Y. T. Wu or Wu Yao-tsung was a Protestant Christian leader in China who played a key role in the establishment of the Three-Self Patriotic Movement. Wu also played an important role in the theology of K. H. Ting.
John Livingston Nevius was, for forty years, a pioneering American Protestant missionary in China, appointed by the American Presbyterian Mission; his missionary ideas were also very important in the spread of the church in Korea. He wrote several books on the themes of Chinese religions, customs and social life, and missionary work.
Henry Venn was an Anglican clergyman who is recognised as one of the foremost Protestant missions strategists of the nineteenth century. He was an outstanding administrator who served as honorary secretary of the Church Missionary Society from 1841 to 1873. He was also a campaigner, in the tradition of the Clapham Sect, who frequently lobbied the British Parliament on social issues of his day, notably on ensuring the total eradication of the Atlantic slave trade by retaining the West African Squadron of the Royal Navy. He expounded the basic principles of indigenous Christian missions: these were much later made widespread by the Lausanne Congress of 1974.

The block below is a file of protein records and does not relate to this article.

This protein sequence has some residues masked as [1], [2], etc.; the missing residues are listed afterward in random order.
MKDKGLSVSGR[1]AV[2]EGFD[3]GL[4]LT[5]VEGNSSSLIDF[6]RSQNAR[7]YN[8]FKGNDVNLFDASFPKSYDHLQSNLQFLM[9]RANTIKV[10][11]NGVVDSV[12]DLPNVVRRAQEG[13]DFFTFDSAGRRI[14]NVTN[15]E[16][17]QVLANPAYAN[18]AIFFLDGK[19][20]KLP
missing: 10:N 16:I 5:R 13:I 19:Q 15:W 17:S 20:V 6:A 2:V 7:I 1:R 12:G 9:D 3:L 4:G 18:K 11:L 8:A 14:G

Pope Pius XII and the Church in China involves relations of the Holy See with China from 1939-1958. The Vatican recognized Chinese rites in 1939, elevated the first Chinese cardinal in 1946, and established a Chinese hierarchy.
The Shouters, or more properly the Shouters sect (呼喊派), is a label attached by the People's Republic of China (PRC) to an amorphous group within China that was targeted by the government first as counterrevolutionaries and subsequently as a criminal cult after incidents in Dongyang and Yiwu counties in Zhejiang province in February 1982. "The Shouters sect" became the object of waves of arrests in 1983 and again in 1995. Several 1983 publications with ties to the Three-Self Patriotic Movement (TSPM) accused the late expatriate Chinese Christian teacher Witness Lee of being the leader of "the Shouters sect" and of instigating the disorders. In practice, however, the appellation "the Shouters sect" has been applied far more broadly to many groups that pray openly and audibly and/or do not register or otherwise cooperate with the TSPM. There is considerable reason to doubt the veracity of the reports which led to the condemnation of "the Shouters sect" and the association of them with Witness Lee or the local churches, and the local churches distance themselves from the Shouters.